Justice

When Do Prescription Drugs Really Expire?

July 21st 2017

By:
Kyle Jaeger

Most prescription drugs "expire" after two to three years—or so we've been told.

prescription

But researchers have started challenging the idea that medicine becomes ineffective or dangerous when it exceeds its designated life span. Not only does that appear to be untrue for the bulk of prescription medications, but misleading expiration dates come at a cost to everyone.

"We didn't have any idea that some of the products would be so damn stable—so robustly stable beyond the shelf life," Ajaz Hussain, a scientist who tested drug expiration dates for the FDA, told NPR. "It's a shame to throw away good drugs."

How do we know that drugs last longer than the expiration date printed on the prescription bottle?

For one, the Food and Drug Administration (FDA) has conducted routine testing of the different drugs that the federal government stockpiles in the event of an emergency, in order to determine whether the expiration dates could be extended. In 2006, FDA researchers released a study that analyzed 122 drugs in those stockpiles: 88 percent were "extended beyond their original expiration date" for an average of 5.5 years.

More recently, researchers at the University of California, San Diego, analyzed the potency of 14 drugs that were discovered in a forgotten pharmacy closet. Tests revealed that 12 out of 14 of the drugs had retained their potency—even 30 to 40 years after they'd expired.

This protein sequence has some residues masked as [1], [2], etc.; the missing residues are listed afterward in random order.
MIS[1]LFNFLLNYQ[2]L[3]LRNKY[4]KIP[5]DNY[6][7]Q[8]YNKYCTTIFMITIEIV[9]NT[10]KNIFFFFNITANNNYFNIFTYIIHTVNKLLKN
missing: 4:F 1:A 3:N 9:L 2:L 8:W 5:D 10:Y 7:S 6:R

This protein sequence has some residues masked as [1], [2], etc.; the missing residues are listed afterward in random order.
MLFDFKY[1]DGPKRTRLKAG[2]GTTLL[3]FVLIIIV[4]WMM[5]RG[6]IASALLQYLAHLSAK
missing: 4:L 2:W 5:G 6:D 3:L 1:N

Why does this matter?

Prescription Pills

Tossing out expired-but-not-really-expired drugs prescription drugs means losing money. Not only does it represent waste for hospitals and pharmacies that are required to dispose of them, but that waste ultimately translates into higher health care costs for consumers because insurers covering prescription drugs make up for the extra spending though higher premiums and deductibles.

Based on the value of expired drugs that certain hospitals have reported tossing out, ProPublica estimated that hospitals dispose of $800 million worth of drugs each year. And that figure doesn't include the value of prescription drugs that are disposed "at long-term-care and retail pharmacies and in consumer medicine cabinets."

[h/t ProPublica]